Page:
Evan Spiegel the CEO at Snapchat has apologized for the emails he sent while he was in college and a member of a fraternity. The emails celebrated being drunk and convincing women from a sorority to perform different sexual acts.

The emails, which were laced with profanity were published this week by a blog and mostly were related to the CEO of Snapchat organizing fraternity parties at Stanford University in 2009-2010 for his fraternity Kappa Sigma.

In one of the emails, Spiegel recounts that he was so drunk he had peed on a woman that was in bed with him.

In a prepared statement he said he had been mortified as well as embarrassed that his idiotic emails while in college had been made public.

He said he did not have any excuses. He said he was sorry that he wrote them and was a jerk for having done so. However, he said they do not reflect who he is today or his views regarding women.

The disclosure of his emails is another growing pain that Spiegel, who is just 23, has faced. His company based in Los Angeles makes a mobile app for photo messages that disappear.

Spiegel in 2013 turned down an offer for Snapchat to be purchased by Facebook for $3 billion. He continues to build his business.

Nevertheless, he has encountered some problems including issuing an apology for a data breach that took place in January.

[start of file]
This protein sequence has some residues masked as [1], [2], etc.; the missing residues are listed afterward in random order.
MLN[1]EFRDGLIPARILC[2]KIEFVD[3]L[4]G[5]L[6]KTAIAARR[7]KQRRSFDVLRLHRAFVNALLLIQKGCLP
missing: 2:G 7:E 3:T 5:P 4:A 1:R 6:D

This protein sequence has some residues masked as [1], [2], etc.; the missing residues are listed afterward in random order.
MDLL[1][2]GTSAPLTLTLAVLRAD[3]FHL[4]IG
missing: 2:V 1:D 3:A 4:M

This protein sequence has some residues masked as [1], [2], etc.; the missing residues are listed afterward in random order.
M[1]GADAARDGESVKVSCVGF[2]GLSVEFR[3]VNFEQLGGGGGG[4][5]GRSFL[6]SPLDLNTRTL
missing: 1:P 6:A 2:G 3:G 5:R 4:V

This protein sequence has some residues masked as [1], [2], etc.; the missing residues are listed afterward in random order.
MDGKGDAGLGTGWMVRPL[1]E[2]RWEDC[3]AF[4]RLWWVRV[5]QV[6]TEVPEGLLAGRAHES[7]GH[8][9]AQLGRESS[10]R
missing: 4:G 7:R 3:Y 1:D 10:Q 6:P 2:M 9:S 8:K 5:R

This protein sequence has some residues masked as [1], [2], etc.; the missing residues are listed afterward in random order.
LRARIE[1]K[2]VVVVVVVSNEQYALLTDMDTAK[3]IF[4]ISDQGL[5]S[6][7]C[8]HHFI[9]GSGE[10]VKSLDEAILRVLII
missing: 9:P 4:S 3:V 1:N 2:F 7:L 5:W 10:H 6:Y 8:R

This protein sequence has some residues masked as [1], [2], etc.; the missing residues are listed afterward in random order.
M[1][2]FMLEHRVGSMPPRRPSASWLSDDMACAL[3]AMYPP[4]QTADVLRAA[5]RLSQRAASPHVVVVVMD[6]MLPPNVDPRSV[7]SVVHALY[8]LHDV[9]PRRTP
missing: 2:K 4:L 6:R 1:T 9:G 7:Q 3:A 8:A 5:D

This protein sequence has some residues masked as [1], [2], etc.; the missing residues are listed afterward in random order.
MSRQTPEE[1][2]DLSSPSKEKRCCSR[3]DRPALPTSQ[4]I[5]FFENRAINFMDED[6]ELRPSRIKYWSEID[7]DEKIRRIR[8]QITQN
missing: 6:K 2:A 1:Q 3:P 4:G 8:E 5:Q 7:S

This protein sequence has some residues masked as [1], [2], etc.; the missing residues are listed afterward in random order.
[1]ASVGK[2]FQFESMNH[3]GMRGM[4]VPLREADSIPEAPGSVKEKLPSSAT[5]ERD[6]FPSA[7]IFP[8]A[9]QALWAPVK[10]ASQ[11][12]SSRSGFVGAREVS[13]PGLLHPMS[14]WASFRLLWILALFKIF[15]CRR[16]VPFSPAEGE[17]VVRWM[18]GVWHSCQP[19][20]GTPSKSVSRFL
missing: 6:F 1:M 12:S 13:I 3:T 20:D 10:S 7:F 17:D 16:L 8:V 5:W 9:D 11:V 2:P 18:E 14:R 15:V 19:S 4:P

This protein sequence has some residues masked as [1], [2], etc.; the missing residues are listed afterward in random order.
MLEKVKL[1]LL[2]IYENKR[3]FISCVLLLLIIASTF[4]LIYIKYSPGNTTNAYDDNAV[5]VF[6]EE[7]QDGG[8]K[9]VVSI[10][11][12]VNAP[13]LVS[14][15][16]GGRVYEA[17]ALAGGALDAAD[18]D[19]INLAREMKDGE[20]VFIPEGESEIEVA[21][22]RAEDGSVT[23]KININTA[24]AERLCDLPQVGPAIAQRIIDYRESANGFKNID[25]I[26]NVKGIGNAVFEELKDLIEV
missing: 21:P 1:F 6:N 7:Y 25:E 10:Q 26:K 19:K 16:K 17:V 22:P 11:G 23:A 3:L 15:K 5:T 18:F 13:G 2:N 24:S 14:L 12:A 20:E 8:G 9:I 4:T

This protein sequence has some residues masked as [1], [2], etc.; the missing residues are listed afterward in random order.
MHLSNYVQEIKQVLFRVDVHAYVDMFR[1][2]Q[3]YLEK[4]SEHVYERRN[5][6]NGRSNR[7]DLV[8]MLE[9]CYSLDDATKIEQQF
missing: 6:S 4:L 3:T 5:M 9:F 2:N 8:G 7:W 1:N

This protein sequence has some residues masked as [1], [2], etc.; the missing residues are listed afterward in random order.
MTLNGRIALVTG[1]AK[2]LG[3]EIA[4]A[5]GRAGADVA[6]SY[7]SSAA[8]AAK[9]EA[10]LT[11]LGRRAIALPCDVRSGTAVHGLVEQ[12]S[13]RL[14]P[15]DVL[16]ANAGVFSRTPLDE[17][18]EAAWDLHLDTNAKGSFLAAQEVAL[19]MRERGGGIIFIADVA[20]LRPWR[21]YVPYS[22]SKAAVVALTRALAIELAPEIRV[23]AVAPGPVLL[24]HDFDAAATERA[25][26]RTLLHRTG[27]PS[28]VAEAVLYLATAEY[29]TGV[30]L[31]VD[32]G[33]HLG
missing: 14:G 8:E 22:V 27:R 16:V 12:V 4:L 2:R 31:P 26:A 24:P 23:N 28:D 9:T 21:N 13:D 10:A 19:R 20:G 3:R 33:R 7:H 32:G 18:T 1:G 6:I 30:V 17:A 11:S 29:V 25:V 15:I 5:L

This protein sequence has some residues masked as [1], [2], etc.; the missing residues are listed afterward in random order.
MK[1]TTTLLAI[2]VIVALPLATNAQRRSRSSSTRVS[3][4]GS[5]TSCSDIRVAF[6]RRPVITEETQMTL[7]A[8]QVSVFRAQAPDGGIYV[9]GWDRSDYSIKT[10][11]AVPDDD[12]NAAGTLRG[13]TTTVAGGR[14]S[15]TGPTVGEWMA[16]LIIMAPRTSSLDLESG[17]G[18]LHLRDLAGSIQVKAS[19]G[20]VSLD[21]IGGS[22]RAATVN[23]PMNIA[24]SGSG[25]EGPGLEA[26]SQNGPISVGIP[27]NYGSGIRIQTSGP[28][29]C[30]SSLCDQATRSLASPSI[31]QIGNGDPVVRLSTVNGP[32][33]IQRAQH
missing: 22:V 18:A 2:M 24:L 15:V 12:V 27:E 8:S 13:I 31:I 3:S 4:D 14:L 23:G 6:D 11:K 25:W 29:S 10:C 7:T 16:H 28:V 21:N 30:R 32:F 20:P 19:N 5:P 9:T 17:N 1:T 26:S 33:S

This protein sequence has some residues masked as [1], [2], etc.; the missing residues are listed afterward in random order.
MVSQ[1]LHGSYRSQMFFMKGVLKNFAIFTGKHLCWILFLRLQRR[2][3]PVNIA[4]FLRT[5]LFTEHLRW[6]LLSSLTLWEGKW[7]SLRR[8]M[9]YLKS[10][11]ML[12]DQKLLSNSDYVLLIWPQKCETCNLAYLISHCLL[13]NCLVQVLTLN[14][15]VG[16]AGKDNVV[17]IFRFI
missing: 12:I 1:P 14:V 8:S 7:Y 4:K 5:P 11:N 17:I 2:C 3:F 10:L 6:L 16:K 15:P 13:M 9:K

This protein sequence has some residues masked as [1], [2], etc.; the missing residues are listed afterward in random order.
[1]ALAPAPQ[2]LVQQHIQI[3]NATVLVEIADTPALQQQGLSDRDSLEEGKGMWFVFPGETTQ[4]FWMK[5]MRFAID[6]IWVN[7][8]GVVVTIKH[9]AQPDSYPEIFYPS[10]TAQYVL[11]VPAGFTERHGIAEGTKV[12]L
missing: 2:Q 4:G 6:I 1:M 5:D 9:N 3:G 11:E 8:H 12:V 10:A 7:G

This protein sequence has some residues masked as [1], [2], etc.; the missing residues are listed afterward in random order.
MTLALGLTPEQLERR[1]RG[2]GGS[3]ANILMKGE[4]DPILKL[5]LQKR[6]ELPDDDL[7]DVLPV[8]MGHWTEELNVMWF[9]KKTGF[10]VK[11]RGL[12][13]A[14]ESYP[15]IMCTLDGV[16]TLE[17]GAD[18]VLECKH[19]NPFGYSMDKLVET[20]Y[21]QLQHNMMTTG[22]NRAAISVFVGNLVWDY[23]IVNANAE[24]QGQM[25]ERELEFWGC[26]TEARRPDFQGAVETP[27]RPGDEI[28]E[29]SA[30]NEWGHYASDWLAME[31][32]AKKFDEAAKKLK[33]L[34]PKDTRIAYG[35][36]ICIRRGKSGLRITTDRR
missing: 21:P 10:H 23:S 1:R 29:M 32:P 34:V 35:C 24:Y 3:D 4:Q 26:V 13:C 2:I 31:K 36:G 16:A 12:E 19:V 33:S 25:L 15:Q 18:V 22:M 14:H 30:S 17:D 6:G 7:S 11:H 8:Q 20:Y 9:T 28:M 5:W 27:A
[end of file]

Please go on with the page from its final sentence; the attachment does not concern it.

Earlier in May, Snapchat settled some claims by the Federal Trade Commission in the U.S. that said it deceived its users by making false promises that the photo messages actually disappeared.

The comments by Spiegel might endanger the chances the company has with its advertisers once the company develops a business model, said one analysts who gives advice to companies about how to handle their reputations online.

The analyst said more than an apology was need and said Spiegel may have to step down as CEO.

Spiegel hired a former Google executive to handle its security issues and a lobbyist to educated policy makers regarding its business.

Snapchat’s popularity continues to increase with over 700 million snaps per day. There are also over 500 million stories that are viewed daily, said company officials.